Stillness surrounds the bungalow at the end of Bloomfield Drive, where the rattling wind chimes break the silence to announce a gentle breeze keeping temperatures unseasonably cool.
The gold Mercedes parked by the curb belongs to prized Brewers outfield prospect Corey Ray, who grew up on the South Side of Chicago in a world very different than the tranquility he now embraces. A house with a swing hanging from a tree branch sits next door to the quaint home Ray lives in with his girlfriend, Lena, and infant daughter, Cori. A short walk away, a park offers every family on the street a daily outlet. Ray's offseason routine revolves around the eating and sleeping habits of Cori, whose birth Nov. 28 provided perspective the new father needed after a frustrating first full professional season.
"You look in your daughter's face and you want to give her the world and you realize you're still in the minor leagues," Ray said as he cradled Cori in his living room. "You want to work hard so she never has to ask you for anything."
Almost on cue, Cori started crying. Ray handed his daughter to Lena — a successful relay. Then the fifth pick of the 2016 amateur draft continued to explain how personal fulfillment helps him cope with professional disappointment as he prepares for the most pivotal year of his development.
"You're up here for a little bit and you think you're on top of the world and nothing can happen to you, and you get injured, then you struggle, then you have a baby," said Ray, 23. "Life comes at you fast. But it's all a part of it. Surprisingly, as happy as I was then in getting drafted and breaking all the records and having all the fun I had at Louisville, I have never been happier than I am now."
Imagine how thrilled Ray will be when his production closes the gap on his potential. Last year, it fell well short with the Class A Carolina Mudcats, for whom he hit .238 with seven home runs, 48 RBIs and 24 stolen bases while striking out 156 times in 503 at-bats. A torn meniscus suffered in the Arizona Fall League in 2016 contributed to a slow start Ray never overcame. When the Brewers sent him back to the AFL last fall to regain confidence, he hardly removed doubts with a .231 average in 23 games. The pressure of being the Brewers' most ballyhooed draft pick since Ryan Braun mounted as Ray tried too hard to prove he was worth the $4.125 million signing bonus.
"I squeezed the bat a little tight," he admitted. "I pressed."
Recalling history relaxes Ray. A late bloomer at Simeon, he also struggled at Louisville before his career soared.
"This reminds me of the same thing," Ray said. "You get on campus, you think you're ready and you know everything about the game of baseball, and the game of baseball slaps you in the face. You've got to be humbled and learn. I'm thankful for last year. Now I know what I need to work on. I failed. But now I know how to deal with that failure."
The Brewers are counting on it. Not starting Ray at the major-league spring-training camp, as he did a year ago, could be perceived as sending a message. But general manager David Stearns denied losing any faith in the talented outfielder, who will report March 9 about five pounds lighter after an offseason regimen that included yoga to improve flexibility. If Ray bounces back, he could affect the pennant race as a possible trade piece if the Brewers stay in contention again and seek an impact player near the deadline.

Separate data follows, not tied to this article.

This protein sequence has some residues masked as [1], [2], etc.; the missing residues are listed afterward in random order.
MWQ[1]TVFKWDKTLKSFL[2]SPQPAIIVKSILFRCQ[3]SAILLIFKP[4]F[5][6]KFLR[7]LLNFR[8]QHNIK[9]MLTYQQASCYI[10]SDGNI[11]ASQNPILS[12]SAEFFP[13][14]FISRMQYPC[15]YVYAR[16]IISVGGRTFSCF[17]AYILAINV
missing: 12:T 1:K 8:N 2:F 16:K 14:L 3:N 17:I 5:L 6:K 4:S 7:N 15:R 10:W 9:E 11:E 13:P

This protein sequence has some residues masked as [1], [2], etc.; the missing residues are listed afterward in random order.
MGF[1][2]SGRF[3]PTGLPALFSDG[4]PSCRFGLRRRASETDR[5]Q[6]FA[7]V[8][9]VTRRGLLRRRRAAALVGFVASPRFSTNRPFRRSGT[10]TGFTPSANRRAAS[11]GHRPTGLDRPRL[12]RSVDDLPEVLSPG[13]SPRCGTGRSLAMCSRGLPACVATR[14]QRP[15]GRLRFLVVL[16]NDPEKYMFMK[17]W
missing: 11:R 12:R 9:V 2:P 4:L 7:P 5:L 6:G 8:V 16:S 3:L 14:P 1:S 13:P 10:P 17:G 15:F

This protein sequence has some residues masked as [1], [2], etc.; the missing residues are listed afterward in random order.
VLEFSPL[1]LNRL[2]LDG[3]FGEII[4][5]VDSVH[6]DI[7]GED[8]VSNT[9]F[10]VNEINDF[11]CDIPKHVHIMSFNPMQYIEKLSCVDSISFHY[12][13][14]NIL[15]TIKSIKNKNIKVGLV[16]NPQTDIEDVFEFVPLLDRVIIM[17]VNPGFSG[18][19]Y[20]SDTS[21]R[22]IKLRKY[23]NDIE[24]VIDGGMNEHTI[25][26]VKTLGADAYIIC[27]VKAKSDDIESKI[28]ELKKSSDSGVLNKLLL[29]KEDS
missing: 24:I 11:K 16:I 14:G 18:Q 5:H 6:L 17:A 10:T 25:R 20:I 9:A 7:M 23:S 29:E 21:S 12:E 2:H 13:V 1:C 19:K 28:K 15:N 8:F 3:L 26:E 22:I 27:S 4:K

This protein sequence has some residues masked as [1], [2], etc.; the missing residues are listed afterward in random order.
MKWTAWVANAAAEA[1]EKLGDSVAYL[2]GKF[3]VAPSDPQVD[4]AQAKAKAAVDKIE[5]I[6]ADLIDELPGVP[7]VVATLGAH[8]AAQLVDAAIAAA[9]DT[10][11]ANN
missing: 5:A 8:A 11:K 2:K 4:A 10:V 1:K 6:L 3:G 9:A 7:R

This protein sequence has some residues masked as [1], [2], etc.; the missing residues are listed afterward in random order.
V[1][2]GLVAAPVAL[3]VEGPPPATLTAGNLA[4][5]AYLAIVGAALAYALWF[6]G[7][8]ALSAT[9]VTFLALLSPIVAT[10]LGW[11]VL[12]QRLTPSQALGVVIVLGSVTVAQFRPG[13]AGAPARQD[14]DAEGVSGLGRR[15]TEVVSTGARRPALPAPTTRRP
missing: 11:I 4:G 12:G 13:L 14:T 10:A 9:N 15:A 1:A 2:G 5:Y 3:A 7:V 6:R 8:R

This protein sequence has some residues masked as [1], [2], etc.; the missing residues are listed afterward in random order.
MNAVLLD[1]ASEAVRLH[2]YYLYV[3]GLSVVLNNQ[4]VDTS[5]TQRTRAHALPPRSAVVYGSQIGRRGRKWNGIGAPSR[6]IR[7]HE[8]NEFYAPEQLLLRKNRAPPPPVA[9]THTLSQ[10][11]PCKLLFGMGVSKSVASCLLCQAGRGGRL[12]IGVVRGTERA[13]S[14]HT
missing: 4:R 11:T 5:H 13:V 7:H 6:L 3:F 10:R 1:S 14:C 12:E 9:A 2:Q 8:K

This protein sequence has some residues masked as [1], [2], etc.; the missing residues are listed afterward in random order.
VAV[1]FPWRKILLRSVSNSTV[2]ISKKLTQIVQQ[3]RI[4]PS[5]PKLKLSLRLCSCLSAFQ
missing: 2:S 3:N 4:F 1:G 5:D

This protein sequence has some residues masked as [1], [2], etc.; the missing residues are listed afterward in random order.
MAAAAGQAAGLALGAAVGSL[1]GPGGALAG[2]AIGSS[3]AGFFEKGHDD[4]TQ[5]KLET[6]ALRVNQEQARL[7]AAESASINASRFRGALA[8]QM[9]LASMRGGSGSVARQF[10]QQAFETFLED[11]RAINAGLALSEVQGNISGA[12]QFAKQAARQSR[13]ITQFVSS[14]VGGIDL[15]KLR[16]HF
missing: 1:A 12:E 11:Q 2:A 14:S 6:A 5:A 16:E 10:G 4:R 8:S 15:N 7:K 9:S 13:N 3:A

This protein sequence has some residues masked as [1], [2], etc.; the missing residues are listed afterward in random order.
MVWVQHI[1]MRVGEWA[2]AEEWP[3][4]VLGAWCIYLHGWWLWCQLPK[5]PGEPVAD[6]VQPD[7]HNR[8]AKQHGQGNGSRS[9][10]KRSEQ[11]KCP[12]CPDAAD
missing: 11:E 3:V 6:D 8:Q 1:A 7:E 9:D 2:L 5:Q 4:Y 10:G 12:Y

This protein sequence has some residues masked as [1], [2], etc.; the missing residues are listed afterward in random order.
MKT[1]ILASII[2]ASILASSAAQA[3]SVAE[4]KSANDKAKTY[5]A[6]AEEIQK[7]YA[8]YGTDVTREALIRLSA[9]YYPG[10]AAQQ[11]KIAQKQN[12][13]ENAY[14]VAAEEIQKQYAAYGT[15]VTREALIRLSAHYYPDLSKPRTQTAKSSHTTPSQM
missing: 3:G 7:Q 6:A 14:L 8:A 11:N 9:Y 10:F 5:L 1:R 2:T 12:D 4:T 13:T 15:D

"We're looking for Corey to improve and get back to the dynamic player we saw in Louisville," Stearns said. "Corey has to take last year as a learning experience. But there are a lot of young players who go through struggles and still become very good major-league players. We still have that expectation for Corey and believe in him."
So do the people back home whom Ray credits for nurturing the kid who trained on the steep hill at Robichaux Park in the Washington Heights neighborhood into Chicago's highest-drafted baseball player since 1989. Ray talks to his father, Corey Sr., every day. Former major-leaguer Lou Collier, a Chicago Vocational graduate who runs a youth baseball program in the city, stays connected enough to offer candid advice. Fellow members of the 2013 ACE (Amateur City Elite) class remain close, which is why Chicagoan Darius Day's car sits outside Ray's Arizona home while Day spends the winter playing in Australia. Regular advice comes courtesy of mentor Curtis Granderson, the pride of Illinois-Chicago, who reached out to Ray last fall while Granderson's Dodgers were on the verge of playing in the World Series.
"With all he had going on, he called because I was going through a rough spot and he just said, 'Relax, it's still baseball,' " Ray said. "I needed to hear that. I finished strong. I was like, if he can be like that, why can't I?"
Ray mimics Granderson's commitment to the community too, which brought the native South Sider to UIC last month for a clinic for about 75 athletes from the Jackie Robinson West Little League. Todd Prince, the JRWLL president who coached Ray when he was 5, ran drills and Ray handed out gear from the Jordan Brand he endorses.
"I'm always going to be proud to rep Chicago, Simeon and the ACE program," Ray said.
Even if Ray becomes a star in Milwaukee, he vowed to keep returning to his hometown to inspire kids hoping to use sports as an avenue to opportunity the way he did. Along that road, in a quiet neighborhood by Surprise, Ray found happiness. And that can be harder than hitting a fastball.